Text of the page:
Your Sender Score, a ReturnPath metric to gauge your reputation as an email sender, is pretty important. It determines whether or not the door to recipient inboxes is open to your email communications and whether or not you’re even a welcome visitor. Heck, it determines whether or not you can even knock on that door as email marketers with poor Sender Scores are often not permitted anywhere near the premises! They either have their emails shunted to a spam folder automatically or recipient ISPs outright refuse the delivery of their messages entirely. Your Sender Score is pretty serious business.
For your eye-catching calls-to-action to get clicked on, your carefully crafted and targeted content to get read and engaged with and, heck, your messages even opened altogether, your email needs to first make it into the inbox. And it makes total sense: in order for your email to get interacted with, it needs to get to where it needs to get to in order to be interacted with there. Pretty basic.
But, sadly, there may be times when your mailings don’t get too far past the clicking of the send button, when their handshake with a recipient ISP gets refused outright.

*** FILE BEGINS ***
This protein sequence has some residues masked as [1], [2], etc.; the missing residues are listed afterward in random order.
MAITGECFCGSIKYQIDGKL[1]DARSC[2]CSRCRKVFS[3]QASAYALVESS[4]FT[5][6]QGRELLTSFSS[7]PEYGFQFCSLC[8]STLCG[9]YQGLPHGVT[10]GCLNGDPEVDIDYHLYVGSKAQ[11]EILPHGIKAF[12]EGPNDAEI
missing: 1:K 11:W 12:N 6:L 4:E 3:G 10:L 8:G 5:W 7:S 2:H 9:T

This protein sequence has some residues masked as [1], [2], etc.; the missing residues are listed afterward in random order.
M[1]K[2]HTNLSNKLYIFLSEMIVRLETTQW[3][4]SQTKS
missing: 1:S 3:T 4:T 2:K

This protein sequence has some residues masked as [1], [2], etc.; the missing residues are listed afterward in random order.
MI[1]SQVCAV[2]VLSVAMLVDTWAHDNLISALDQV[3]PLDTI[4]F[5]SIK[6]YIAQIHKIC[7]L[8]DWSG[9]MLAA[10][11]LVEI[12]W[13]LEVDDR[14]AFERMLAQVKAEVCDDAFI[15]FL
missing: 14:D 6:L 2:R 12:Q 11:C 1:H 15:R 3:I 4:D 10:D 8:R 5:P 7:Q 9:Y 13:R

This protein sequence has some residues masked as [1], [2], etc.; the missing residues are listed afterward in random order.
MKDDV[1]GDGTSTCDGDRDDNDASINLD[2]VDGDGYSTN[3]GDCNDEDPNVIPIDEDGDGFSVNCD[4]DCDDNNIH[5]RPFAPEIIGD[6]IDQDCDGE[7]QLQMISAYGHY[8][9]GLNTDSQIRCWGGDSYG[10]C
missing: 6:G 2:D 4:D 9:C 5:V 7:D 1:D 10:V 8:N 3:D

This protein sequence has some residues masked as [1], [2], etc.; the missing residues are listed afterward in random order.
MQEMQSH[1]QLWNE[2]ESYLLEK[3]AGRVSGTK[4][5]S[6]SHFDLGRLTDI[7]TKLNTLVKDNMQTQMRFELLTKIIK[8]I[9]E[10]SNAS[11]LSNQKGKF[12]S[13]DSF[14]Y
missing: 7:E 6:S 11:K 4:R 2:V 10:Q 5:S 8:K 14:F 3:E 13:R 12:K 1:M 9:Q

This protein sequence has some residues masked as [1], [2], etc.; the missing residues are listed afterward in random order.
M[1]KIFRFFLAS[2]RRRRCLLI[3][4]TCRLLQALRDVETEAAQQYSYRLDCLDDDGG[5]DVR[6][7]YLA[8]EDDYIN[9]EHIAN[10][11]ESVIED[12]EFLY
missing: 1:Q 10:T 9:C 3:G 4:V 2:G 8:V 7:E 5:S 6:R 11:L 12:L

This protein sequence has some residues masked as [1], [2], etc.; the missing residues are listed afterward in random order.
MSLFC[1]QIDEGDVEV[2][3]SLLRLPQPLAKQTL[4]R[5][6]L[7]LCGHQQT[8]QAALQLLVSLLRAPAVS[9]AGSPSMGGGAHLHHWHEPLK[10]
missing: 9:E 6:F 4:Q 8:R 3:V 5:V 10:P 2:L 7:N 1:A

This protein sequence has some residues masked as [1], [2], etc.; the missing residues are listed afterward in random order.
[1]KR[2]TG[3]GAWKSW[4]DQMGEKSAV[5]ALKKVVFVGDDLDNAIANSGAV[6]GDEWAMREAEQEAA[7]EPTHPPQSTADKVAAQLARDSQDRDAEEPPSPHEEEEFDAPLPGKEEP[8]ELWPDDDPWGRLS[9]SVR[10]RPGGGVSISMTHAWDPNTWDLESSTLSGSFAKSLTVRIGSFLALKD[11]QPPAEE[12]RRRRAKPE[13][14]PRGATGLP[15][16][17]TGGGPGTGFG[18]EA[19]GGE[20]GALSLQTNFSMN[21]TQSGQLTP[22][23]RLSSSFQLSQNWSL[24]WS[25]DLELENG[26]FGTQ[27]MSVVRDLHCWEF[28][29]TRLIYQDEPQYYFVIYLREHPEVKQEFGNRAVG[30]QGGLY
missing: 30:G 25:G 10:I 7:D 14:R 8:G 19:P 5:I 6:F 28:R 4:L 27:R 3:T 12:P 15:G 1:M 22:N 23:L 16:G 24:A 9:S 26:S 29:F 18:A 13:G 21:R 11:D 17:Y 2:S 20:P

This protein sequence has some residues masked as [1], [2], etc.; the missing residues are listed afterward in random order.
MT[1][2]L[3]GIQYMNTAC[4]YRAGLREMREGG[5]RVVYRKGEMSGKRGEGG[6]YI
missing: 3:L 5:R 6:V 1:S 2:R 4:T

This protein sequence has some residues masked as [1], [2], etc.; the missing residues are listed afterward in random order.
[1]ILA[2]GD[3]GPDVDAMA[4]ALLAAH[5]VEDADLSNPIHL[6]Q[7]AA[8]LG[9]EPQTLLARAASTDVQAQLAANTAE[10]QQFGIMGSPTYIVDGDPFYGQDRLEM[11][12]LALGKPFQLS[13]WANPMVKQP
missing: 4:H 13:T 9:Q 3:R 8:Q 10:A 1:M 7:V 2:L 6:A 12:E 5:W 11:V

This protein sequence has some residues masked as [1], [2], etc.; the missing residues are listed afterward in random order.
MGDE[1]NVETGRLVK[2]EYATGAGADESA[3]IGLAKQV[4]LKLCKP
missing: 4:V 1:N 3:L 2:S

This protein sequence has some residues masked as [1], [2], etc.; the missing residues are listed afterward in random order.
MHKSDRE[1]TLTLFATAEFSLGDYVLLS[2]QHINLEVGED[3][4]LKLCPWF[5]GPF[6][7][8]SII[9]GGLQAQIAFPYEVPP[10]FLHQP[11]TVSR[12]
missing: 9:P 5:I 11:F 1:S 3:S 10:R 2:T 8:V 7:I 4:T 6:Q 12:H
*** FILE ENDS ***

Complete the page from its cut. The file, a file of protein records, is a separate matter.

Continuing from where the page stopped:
Few things are more deflating for an email marketer than experiencing the joy of someone signing up for their email list, only for that person to unsubscribe a few days or weeks later. A prospect should always move down through the sales funnel, but when they unsubscribe from your email communications it means they are going the opposite way.
by David Manning
Did you know that 17% of Americans create a new email address every 6 months and that 30% of all Americans change their email address at least once annually?
Those are alarming figures if you are serious about keeping your data relevant and continuing your consumer reach. This has become even more important recently as Major ISP’s like Yahoo, AOL and Microsoft are recycling unused email accounts in an effort to monitor sending reputation and preventing fraud. For instance, the Microsoft Service Agreement states that they “periodically, at a minimum of every 270 days” have the right to recycle any account and make it available again after 360 days.